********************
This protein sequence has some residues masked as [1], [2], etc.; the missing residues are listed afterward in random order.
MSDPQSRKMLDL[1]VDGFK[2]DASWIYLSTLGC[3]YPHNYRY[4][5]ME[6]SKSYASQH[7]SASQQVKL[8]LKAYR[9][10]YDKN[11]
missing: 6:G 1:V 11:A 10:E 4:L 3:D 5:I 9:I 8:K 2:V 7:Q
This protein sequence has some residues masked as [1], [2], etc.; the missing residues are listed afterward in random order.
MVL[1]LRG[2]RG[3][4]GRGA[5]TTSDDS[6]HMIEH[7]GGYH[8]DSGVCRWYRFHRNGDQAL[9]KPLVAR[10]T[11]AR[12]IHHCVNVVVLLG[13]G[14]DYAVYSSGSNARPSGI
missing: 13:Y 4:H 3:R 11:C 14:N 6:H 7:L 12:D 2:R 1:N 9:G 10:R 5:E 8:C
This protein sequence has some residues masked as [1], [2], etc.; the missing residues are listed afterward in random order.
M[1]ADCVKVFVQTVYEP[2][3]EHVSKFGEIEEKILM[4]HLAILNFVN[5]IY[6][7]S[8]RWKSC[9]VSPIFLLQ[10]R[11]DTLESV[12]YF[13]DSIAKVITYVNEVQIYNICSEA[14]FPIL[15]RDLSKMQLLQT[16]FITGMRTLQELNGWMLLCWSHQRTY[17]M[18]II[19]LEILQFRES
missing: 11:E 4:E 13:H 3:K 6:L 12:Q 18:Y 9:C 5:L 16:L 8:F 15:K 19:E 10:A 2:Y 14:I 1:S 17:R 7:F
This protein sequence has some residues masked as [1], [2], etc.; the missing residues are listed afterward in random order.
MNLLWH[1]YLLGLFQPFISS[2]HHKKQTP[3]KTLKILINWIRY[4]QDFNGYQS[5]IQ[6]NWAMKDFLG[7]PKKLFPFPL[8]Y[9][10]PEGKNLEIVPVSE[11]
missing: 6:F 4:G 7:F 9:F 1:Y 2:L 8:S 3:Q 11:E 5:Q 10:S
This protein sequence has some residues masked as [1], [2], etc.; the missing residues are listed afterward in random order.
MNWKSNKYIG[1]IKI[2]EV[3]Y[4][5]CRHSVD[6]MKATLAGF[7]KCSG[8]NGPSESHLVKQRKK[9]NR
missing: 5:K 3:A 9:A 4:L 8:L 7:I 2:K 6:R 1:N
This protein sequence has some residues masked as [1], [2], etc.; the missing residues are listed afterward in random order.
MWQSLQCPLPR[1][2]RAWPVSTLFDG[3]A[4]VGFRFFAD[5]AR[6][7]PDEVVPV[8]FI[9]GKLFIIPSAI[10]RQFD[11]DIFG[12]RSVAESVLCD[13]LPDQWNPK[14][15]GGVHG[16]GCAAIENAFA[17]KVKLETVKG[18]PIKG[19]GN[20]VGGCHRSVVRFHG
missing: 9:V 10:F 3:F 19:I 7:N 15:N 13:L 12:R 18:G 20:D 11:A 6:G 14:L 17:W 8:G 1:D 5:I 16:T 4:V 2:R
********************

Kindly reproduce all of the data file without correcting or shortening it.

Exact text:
This protein sequence has some residues masked as [1], [2], etc.; the missing residues are listed afterward in random order.
MSDPQSRKMLDL[1]VDGFK[2]DASWIYLSTLGC[3]YPHNYRY[4][5]ME[6]SKSYASQH[7]SASQQVKL[8]LKAYR[9][10]YDKN[11]
missing: 6:G 1:V 11:A 10:E 4:L 3:D 5:I 9:I 8:K 2:V 7:Q
This protein sequence has some residues masked as [1], [2], etc.; the missing residues are listed afterward in random order.
MVL[1]LRG[2]RG[3][4]GRGA[5]TTSDDS[6]HMIEH[7]GGYH[8]DSGVCRWYRFHRNGDQAL[9]KPLVAR[10]T[11]AR[12]IHHCVNVVVLLG[13]G[14]DYAVYSSGSNARPSGI
missing: 13:Y 4:H 3:R 11:C 14:N 6:H 7:L 12:D 2:R 1:N 9:G 10:R 5:E 8:C
This protein sequence has some residues masked as [1], [2], etc.; the missing residues are listed afterward in random order.
M[1]ADCVKVFVQTVYEP[2][3]EHVSKFGEIEEKILM[4]HLAILNFVN[5]IY[6][7]S[8]RWKSC[9]VSPIFLLQ[10]R[11]DTLESV[12]YF[13]DSIAKVITYVNEVQIYNICSEA[14]FPIL[15]RDLSKMQLLQT[16]FITGMRTLQELNGWMLLCWSHQRTY[17]M[18]II[19]LEILQFRES
missing: 11:E 4:E 13:H 3:K 6:L 12:Q 18:Y 9:C 5:L 16:L 8:F 15:K 19:E 10:A 2:Y 14:I 1:S 17:R 7:F
This protein sequence has some residues masked as [1], [2], etc.; the missing residues are listed afterward in random order.
MNLLWH[1]YLLGLFQPFISS[2]HHKKQTP[3]KTLKILINWIRY[4]QDFNGYQS[5]IQ[6]NWAMKDFLG[7]PKKLFPFPL[8]Y[9][10]PEGKNLEIVPVSE[11]
missing: 6:F 4:G 7:F 9:F 1:Y 2:L 8:S 3:Q 11:E 5:Q 10:S
This protein sequence has some residues masked as [1], [2], etc.; the missing residues are listed afterward in random order.
MNWKSNKYIG[1]IKI[2]EV[3]Y[4][5]CRHSVD[6]MKATLAGF[7]KCSG[8]NGPSESHLVKQRKK[9]NR
missing: 5:K 3:A 9:A 4:L 8:L 7:I 2:K 6:R 1:N
This protein sequence has some residues masked as [1], [2], etc.; the missing residues are listed afterward in random order.
MWQSLQCPLPR[1][2]RAWPVSTLFDG[3]A[4]VGFRFFAD[5]AR[6][7]PDEVVPV[8]FI[9]GKLFIIPSAI[10]RQFD[11]DIFG[12]RSVAESVLCD[13]LPDQWNPK[14][15]GGVHG[16]GCAAIENAFA[17]KVKLETVKG[18]PIKG[19]GN[20]VGGCHRSVVRFHG
missing: 9:V 10:F 3:F 19:I 7:N 15:N 13:L 12:R 18:G 20:D 11:A 6:G 14:L 17:W 8:G 1:D 5:I 16:T 4:V 2:R